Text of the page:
Soil nutrient availability affects tundra plant community composition and plant–vole interactions

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TitleSoil nutrient availability affects tundra plant community composition and plant–vole interactions
Publication TypeJournal Article
Year of Publication2024
AuthorsWilliamson, N, Suchocki, M, Gough, L
JournalArctic, Antarctic, and Alpine Research
Date Publisheddec
KeywordsArctic, climate change, LTER-ARC, plant community structure, plant diversity, plant-animal interactions, update-2023-02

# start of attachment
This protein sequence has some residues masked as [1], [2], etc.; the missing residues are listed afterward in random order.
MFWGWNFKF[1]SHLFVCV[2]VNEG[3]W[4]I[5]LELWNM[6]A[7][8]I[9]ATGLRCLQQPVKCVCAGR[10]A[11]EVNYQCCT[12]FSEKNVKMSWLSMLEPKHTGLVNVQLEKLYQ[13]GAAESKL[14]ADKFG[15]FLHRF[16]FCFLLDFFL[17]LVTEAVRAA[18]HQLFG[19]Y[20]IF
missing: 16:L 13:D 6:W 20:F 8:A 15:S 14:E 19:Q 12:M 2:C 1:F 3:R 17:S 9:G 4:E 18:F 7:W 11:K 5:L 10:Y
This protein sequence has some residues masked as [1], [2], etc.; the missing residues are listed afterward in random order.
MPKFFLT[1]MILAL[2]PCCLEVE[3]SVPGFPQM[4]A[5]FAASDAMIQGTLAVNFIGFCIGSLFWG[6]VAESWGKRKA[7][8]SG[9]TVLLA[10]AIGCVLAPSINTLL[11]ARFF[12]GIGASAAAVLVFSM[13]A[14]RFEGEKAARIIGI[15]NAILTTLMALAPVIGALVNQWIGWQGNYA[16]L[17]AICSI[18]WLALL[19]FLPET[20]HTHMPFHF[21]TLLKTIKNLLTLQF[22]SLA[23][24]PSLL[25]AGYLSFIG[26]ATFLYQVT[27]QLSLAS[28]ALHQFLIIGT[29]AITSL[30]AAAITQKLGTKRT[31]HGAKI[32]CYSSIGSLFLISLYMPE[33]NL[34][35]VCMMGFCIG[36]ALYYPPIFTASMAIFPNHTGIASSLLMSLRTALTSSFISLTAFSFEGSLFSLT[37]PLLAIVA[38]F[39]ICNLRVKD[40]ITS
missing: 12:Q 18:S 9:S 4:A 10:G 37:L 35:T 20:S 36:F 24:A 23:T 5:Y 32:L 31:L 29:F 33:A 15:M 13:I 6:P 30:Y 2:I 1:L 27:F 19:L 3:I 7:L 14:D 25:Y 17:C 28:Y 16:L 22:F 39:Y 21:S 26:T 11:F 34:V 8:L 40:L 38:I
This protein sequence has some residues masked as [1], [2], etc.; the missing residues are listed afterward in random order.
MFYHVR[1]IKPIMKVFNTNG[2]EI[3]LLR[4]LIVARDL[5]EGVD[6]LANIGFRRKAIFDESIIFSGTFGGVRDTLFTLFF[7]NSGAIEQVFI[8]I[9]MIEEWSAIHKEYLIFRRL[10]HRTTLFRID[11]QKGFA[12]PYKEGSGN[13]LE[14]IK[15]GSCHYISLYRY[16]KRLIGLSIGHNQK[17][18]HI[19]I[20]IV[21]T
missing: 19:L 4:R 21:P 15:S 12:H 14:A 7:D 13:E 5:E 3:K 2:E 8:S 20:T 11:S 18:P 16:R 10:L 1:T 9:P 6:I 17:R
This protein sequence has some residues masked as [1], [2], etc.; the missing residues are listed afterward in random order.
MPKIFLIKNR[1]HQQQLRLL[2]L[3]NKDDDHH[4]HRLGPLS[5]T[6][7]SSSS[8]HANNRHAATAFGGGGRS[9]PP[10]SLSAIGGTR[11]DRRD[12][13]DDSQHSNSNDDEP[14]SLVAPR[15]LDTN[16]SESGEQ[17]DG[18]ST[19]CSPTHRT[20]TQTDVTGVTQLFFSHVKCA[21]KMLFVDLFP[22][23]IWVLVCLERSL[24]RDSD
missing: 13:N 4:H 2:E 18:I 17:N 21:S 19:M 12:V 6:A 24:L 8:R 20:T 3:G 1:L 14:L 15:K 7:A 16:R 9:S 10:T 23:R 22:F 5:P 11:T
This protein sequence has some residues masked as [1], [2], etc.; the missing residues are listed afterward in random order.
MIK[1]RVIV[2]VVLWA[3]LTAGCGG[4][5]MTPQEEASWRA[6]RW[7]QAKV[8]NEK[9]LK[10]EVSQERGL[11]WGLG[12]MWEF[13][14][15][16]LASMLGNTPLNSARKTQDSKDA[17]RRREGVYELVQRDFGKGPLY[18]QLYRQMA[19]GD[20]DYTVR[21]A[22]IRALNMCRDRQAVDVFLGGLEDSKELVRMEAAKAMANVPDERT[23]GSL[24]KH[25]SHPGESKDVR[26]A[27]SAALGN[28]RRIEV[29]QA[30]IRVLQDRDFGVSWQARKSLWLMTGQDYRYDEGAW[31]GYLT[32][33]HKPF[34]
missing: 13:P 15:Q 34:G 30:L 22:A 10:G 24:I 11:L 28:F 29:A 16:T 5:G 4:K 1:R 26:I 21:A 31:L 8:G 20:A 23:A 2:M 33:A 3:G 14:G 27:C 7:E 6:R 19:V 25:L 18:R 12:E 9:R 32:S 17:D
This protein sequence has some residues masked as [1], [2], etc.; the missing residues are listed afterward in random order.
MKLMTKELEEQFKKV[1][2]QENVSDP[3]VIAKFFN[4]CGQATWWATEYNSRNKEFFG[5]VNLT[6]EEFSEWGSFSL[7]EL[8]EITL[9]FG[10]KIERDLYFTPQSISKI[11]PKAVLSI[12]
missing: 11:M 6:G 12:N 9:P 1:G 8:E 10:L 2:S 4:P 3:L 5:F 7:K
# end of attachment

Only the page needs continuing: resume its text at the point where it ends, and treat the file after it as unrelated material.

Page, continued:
Climate change in the Arctic is predicted to drastically alter carbon and nutrient pools, plant communities, and plant–animal interactions. We examined how four levels of long-term (16 years) nutrient addition in moist acidic tundra affected plant community structure and the abundance of Eriophorum vaginatum, the preferred forage for tundra voles (Microtus oeconomus). We also explored how simulated press and pulse herbivory for four years affected Eriophorum at these different nutrient levels. Shifts in plant community structure, reductions in species diversity and richness, and decreased Eriophorum abundance were pronounced at the highest levels of nutrient addition. Eriophorum abundance was negatively correlated with deciduous shrub abundance, likely caused by light limitation in fertilized plots. Added nutrients generally increased Eriophorum leaf length, but effects varied among years and simulated herbivory treatments. After being clipped once, Eriophorum leaves regrew in fertilized plots to the same length as leaves that had not been clipped, demonstrating recovery. Our results show how interannual variation in plant growth and animal activity might exacerbate or dampen responses over multiple years. Changes to plant community composition and plant–vole interactions associated with increased soil nutrients resulting from warming could have cascading impacts on arctic ecosystems and carbon cycling.